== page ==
Injections - Subcutaneous

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Injections - Subcutaneous

Injections: Subcutaneous

Sometimes medicine is given by injection (shot) when it cannot be given by mouth. A subcutaneous, or "sub-Q," injection is given under the skin (not into a muscle). When you give your child an injection, you may need someone to help you. If your child is old enough to understand, explain why the shot must be given. Try to get your child's mind off the shot. Let him or her play with a toy or squeeze someone's hand. A child of any age should be allowed to express fear and dislike of the shot.

You will need

  • Medicine ordered by your doctor
  • Bottle of 70% alcohol
  •   mL disposable syringe
  • Cotton ball or alcohol swabs
  • ____  -gauge needles or size  ____
  • Adhesive bandage (optional)
  • Filter needle (for use with ampules)
  • "Sharps" container for syringe disposal

How to give an injection

  1. Wash your hands with soap and water for at least 15 seconds.  Rinse and dry.
  2. Read the label on the bottle and make sure it is the right medicine.
  3. Clean the top of the bottle well with an alcohol swab or a cotton ball dipped in alcohol. Let the alcohol dry completely.
  4. Remove the needle cover from the disposable syringe. (If you need to attach the needle, leave the needle inside the package while you attach it to the syringe.) Push the plunger back and forth to make sure it moves freely.

Bottles with Rubber Stoppers

Medicine from an Ampule

  1. Follow steps 1 and 2 on page 1.
  2. Clean the neck of the ampule with an alcohol swab or a cotton ball dipped in alcohol.
  3. Remove the filter needle cover from the disposable syringe. (If you need to attach the filter needle, leave the filter needle inside the package while you attach it to the syringe.) Push the plunger back and forth to make sure it moves freely.
  4. Cover the ampule with the cotton ball dipped in alcohol or alcohol swab and snap off the top.
  5. Hold the ampule with your thumb and first finger. Put the needle tip into the solution. Pull back on the syringe plunger to get the medicine into the syringe.  Tilt the ampule as needed.  Be sure that the right amount of medicine is in the syringe.
  6. Replace the filter needle with a regular needle.
  7. Follow steps 8 through 12 (above) for giving the injection.
  8. Throw away the used filter needle and ampule in the "sharps" container.

How to dispose of the used needle and syringe

  1. Do not recap the used needle. Do not bend or break off the needle. Do not remove the needle from the syringe.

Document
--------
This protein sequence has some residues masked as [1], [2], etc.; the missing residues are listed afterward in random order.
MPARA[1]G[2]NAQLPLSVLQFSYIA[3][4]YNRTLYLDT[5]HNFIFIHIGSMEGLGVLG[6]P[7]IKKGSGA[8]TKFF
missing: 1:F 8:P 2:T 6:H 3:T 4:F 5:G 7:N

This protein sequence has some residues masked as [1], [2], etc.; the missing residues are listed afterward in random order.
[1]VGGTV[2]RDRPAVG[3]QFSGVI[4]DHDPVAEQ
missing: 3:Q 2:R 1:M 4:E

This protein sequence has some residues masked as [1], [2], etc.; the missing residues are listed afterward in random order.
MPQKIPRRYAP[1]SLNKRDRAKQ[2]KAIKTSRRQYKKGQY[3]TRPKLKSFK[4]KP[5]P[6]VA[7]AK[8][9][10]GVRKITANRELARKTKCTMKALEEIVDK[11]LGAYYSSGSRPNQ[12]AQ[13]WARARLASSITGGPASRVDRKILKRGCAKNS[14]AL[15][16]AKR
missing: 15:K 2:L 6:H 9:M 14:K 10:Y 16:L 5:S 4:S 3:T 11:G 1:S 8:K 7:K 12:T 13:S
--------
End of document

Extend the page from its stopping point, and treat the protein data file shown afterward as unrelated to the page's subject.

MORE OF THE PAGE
2. Put the used syringe with attached needle into the "sharps" container.
  3. Put the "sharps" container into a brown paper bag and return it to your doctor or clinic when it is two-thirds (2/3) full or the next time you come to the office or clinic.

Storage of equipment

  • Store items in a cupboard out of the reach of children and others who might misuse them.
  • Keep items clean and free of dust.
  • Some medicines must be kept in the refrigerator. Check with your doctor, nurse or pharmacist on how to store your medicine.

Injection areas and sites

Injection areas are the places on your body where you can give your medicine (Picture 1). Injection sites are the actual spots where you put the medicine in.  There are several "sites" in each "area".

Injections may be given into the:

  • Upper, outer leg (thigh)
  • Upper, outer arm
  • Lower abdomen (except the area right around the navel and waistline)
  • Upper hip (buttocks) (See Picture 2)

 

How to begin your rotation plan

Plan 1.  Choose one leg to start your child’s rotation plan. When all injection sites are used on this leg, move to the next area. For example, start with the left leg and go to the right leg. Then go to the right arm, to the left arm, then back to the left leg. By doing this, you will let each injection area "rest" for a few weeks between injections.

Plan 2. Choose one side of the body for the first injection. Then use the same site on the other side of the body for the next injection.

If you have any questions, please ask your doctor or nurse or call .

HH-V-17 Injections - Subcutaneous (PDF) 4/78, Revised 9/16 Copyright 1978 Nationwide Children’s Hospital

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